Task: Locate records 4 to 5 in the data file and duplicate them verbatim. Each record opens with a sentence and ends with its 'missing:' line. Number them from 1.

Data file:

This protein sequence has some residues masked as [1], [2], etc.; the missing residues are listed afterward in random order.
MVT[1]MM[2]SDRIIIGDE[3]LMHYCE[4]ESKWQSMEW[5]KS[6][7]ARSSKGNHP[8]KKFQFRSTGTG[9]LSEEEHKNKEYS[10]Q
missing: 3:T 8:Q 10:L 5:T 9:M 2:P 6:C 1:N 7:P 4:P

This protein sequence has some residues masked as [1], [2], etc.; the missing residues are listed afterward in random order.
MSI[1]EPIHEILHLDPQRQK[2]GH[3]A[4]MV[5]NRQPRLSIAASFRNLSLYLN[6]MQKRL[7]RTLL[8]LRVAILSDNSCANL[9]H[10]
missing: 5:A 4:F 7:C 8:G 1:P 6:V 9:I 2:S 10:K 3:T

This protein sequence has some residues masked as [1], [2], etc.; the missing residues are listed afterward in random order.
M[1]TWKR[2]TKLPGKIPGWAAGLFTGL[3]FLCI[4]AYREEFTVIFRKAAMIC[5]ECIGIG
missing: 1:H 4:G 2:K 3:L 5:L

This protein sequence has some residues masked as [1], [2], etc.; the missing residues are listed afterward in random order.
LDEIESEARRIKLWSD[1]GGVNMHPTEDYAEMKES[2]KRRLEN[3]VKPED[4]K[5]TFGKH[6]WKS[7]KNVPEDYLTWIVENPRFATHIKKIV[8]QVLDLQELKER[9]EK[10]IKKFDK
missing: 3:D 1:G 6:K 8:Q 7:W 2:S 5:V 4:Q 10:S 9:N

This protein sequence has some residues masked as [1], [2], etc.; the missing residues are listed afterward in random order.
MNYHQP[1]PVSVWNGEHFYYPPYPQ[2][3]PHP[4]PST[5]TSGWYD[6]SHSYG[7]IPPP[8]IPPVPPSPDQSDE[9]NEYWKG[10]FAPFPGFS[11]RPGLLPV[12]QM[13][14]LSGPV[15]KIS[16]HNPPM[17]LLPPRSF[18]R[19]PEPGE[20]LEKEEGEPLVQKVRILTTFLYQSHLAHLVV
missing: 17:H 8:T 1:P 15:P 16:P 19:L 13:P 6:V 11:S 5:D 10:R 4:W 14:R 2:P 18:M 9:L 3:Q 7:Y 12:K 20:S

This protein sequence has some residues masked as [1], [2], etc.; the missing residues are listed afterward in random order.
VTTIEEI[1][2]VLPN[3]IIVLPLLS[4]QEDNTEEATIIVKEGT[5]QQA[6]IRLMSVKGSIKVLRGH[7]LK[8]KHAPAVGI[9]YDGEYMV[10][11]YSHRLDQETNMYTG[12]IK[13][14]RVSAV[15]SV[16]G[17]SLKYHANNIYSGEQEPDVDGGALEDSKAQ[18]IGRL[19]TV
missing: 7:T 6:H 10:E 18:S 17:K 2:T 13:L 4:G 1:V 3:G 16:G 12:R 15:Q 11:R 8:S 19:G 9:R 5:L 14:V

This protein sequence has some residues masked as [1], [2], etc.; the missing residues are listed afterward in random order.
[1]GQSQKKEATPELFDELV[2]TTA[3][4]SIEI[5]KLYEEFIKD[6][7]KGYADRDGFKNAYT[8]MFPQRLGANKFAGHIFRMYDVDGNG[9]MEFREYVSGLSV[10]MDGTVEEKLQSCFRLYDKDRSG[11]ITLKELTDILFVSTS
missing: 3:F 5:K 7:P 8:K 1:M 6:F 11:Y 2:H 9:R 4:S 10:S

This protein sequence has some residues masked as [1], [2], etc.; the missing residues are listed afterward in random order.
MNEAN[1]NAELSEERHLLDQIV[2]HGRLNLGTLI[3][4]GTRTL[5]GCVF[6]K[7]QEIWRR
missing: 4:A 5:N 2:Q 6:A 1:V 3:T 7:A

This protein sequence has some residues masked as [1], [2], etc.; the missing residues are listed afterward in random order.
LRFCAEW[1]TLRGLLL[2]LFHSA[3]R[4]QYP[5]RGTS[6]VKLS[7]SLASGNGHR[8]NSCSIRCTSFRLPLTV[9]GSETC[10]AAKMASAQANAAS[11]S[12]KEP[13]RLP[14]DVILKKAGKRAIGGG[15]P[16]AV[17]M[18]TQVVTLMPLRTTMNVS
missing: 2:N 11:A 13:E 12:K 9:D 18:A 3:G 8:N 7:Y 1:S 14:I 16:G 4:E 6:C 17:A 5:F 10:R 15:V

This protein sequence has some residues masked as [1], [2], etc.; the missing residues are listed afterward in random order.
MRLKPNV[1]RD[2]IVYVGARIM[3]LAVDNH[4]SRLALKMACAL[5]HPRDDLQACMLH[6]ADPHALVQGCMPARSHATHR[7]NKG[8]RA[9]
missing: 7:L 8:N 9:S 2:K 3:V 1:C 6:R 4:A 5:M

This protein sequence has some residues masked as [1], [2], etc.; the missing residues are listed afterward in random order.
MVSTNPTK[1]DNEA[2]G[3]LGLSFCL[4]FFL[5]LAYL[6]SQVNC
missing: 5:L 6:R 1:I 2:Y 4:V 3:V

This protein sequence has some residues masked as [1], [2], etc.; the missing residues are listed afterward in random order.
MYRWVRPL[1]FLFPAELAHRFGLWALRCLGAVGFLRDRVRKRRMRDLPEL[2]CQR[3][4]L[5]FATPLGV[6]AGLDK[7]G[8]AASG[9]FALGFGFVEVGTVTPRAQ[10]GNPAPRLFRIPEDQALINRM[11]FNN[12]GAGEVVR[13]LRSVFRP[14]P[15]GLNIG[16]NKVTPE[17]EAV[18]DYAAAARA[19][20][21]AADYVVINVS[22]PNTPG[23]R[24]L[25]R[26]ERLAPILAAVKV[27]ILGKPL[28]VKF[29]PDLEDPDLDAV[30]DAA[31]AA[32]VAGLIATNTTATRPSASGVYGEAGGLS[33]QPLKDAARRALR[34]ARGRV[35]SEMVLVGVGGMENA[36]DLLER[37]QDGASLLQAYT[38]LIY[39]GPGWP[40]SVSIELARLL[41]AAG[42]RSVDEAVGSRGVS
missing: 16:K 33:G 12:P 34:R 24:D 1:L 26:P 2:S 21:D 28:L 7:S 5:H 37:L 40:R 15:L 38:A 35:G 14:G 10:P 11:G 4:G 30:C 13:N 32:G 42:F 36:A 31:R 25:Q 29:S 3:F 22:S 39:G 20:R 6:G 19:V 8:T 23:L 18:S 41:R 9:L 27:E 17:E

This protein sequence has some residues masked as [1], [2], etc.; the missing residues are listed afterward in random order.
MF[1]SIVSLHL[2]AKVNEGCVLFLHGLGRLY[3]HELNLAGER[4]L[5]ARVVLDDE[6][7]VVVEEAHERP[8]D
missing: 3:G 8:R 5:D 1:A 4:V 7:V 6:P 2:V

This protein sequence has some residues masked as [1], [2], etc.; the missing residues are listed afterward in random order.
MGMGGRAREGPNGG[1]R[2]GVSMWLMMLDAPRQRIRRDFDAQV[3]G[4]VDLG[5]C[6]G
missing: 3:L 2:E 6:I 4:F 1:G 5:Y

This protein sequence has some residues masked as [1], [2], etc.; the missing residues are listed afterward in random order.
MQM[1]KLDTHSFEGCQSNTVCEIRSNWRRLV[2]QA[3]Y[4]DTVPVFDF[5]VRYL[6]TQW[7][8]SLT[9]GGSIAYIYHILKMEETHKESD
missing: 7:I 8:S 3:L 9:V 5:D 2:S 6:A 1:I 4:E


This protein sequence has some residues masked as [1], [2], etc.; the missing residues are listed afterward in random order.
LDEIESEARRIKLWSD[1]GGVNMHPTEDYAEMKES[2]KRRLEN[3]VKPED[4]K[5]TFGKH[6]WKS[7]KNVPEDYLTWIVENPRFATHIKKIV[8]QVLDLQELKER[9]EK[10]IKKFDK
missing: 3:D 1:G 6:K 8:Q 7:W 2:S 5:V 4:Q 10:S 9:N

This protein sequence has some residues masked as [1], [2], etc.; the missing residues are listed afterward in random order.
MNYHQP[1]PVSVWNGEHFYYPPYPQ[2][3]PHP[4]PST[5]TSGWYD[6]SHSYG[7]IPPP[8]IPPVPPSPDQSDE[9]NEYWKG[10]FAPFPGFS[11]RPGLLPV[12]QM[13][14]LSGPV[15]KIS[16]HNPPM[17]LLPPRSF[18]R[19]PEPGE[20]LEKEEGEPLVQKVRILTTFLYQSHLAHLVV
missing: 17:H 8:T 1:P 15:P 16:P 19:L 13:P 6:V 11:S 5:D 10:R 4:W 14:R 2:P 18:M 9:L 3:Q 7:Y 12:K 20:S